The new dueling law, however, did not distinguish between real and mock affrays, and the prospect of being served with a summons made a good excuse for Clemens and Gillis to go to San Francisco, which had long attracted them. They were great friends, these two, and presently were living together and working on the same paper, the "Morning Call," Clemens as a reporter and Gillis as a compositor.
Gillis, with his tendency to mischief, was a constant exasperation to his room-mate, who, goaded by some new torture, would sometimes denounce him in feverish terms. Yet they were never anything but the closest friends.
Mark Twain did not find happiness in his new position on the "Call." There was less freedom and more drudgery than he had known on the "Enterprise." His day was spent around the police court, attending fires, weddings, and funerals, with brief glimpses of the theaters at night.
Once he wrote: "It was fearful drudgery--soulless drudgery--and almost destitute of interest. It was an awful slavery for a lazy man."
It must have been so. There was little chance for original work. He had become just a part of a news machine. He saw many public abuses that he wished to expose, but the policy of the paper opposed him. Once, however, he found a policeman asleep on his beat. Going to a near-by vegetable stall, he borrowed a large cabbage-leaf, came back, and stood over the sleeper, gently fanning him. He knew the paper would not publish the policeman's negligence, but he could advertise it in his own way. A large crowd soon collected, much amused. When he thought the audience large enough, he went away. Next day the joke was all over the city.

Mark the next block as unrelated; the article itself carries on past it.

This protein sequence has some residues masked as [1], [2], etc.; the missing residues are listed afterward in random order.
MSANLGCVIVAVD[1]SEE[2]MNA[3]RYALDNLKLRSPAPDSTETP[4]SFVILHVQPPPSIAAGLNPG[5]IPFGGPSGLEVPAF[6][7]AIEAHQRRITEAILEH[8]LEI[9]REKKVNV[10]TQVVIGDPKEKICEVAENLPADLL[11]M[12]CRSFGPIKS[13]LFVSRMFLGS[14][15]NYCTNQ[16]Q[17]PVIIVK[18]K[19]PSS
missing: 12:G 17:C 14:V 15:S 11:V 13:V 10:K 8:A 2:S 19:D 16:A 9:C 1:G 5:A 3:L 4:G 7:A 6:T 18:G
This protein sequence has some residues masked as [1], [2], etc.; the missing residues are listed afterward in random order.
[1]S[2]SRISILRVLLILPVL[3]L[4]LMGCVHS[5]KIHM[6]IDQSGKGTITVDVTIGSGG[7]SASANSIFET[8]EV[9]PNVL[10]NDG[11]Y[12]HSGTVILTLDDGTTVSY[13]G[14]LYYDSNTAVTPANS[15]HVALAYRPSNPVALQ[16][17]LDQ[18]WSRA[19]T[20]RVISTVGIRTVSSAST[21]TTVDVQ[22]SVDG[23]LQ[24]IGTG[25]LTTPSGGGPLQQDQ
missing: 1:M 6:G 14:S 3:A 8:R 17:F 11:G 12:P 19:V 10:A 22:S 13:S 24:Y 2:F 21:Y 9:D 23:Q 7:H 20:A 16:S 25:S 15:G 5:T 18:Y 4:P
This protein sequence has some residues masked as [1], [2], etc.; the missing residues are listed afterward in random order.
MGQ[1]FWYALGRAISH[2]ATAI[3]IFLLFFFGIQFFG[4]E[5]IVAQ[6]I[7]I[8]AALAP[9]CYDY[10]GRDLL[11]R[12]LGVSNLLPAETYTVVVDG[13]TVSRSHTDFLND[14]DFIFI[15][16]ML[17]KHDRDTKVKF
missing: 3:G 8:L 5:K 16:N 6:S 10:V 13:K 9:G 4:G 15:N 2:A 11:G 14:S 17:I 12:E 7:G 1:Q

He grew indifferent to the "Call" work, and, when an assistant was allowed him to do part of the running for items, it was clear to everybody that presently the assistant would be able to do it all.
But there was a pleasant and profitable side to the San Francisco life. There were real literary people there--among them a young man, with rooms upstairs in the "Call" office, Francis Bret Harte, editor of the "Californian," a new literary weekly which Charles Henry Webb had recently founded. Bret Harte was not yet famous, but his gifts were recognized on the Pacific slope, especially by the "Era" group of writers, the "Golden Era" being a literary monthly of considerable distinction. Joaquin Miller recalls, from his diary of that period, having seen Prentice Mulford, Bret Harte, Charles Warren Stoddard, Mark Twain, Artemus Ward, and others, all assembled there at one time--a remarkable group, certainly, to be dropped down behind the Sierras so long ago. They were a hopeful, happy lot, and sometimes received five dollars for an article, which, of course, seemed a good deal more precious than a much larger sum earned in another way.
Mark Twain had contributed to the "Era" while still in Virginia City, and now, with Bret Harte, was ranked as a leader of the group. The two were much together, and when Harte became editor of the "Californian" he engaged Clemens as a regular contributor at the very fancy rate of twelve dollars an article. Some of the brief chapters included to-day in "Sketches New and Old" were done at this time. They have humor, but are not equal to his later work, and beyond the Pacific slope they seem to have attracted little attention.
In "Roughing It" the author tells us how he finally was dismissed from the "Call" for general incompetency, and presently found himself in the depths of hard luck, debt, and poverty. But this is only his old habit of making a story on himself sound as uncomplimentary as possible. The true version is that the "Call" publisher and Mark Twain had a friendly talk and decided that it was better for both to break off the connection. Almost immediately he arranged to write a daily San Francisco letter for the "Enterprise," for which he received thirty dollars a week. This, with his earnings from the "Californian," made his total return larger than before.